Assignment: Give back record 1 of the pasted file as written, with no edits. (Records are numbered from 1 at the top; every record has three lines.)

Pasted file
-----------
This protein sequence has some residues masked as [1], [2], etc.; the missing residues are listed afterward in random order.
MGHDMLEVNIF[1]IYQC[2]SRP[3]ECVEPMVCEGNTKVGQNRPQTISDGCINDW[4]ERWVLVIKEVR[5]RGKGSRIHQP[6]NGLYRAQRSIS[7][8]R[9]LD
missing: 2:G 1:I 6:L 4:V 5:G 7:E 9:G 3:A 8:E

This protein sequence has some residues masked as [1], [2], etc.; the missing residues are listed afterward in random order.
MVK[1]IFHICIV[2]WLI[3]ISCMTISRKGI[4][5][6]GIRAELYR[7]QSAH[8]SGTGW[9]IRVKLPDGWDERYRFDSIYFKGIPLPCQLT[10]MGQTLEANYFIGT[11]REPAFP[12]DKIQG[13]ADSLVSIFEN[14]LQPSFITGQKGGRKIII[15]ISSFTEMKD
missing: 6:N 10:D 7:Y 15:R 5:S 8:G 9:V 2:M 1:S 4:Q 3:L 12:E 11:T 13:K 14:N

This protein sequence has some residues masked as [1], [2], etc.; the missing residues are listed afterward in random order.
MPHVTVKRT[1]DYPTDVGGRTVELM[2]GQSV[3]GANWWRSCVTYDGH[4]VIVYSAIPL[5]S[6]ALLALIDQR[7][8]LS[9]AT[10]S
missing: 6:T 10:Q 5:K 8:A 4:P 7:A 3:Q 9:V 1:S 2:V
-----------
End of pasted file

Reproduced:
This protein sequence has some residues masked as [1], [2], etc.; the missing residues are listed afterward in random order.
MGHDMLEVNIF[1]IYQC[2]SRP[3]ECVEPMVCEGNTKVGQNRPQTISDGCINDW[4]ERWVLVIKEVR[5]RGKGSRIHQP[6]NGLYRAQRSIS[7][8]R[9]LD
missing: 2:G 1:I 6:L 4:V 5:G 7:E 9:G 3:A 8:E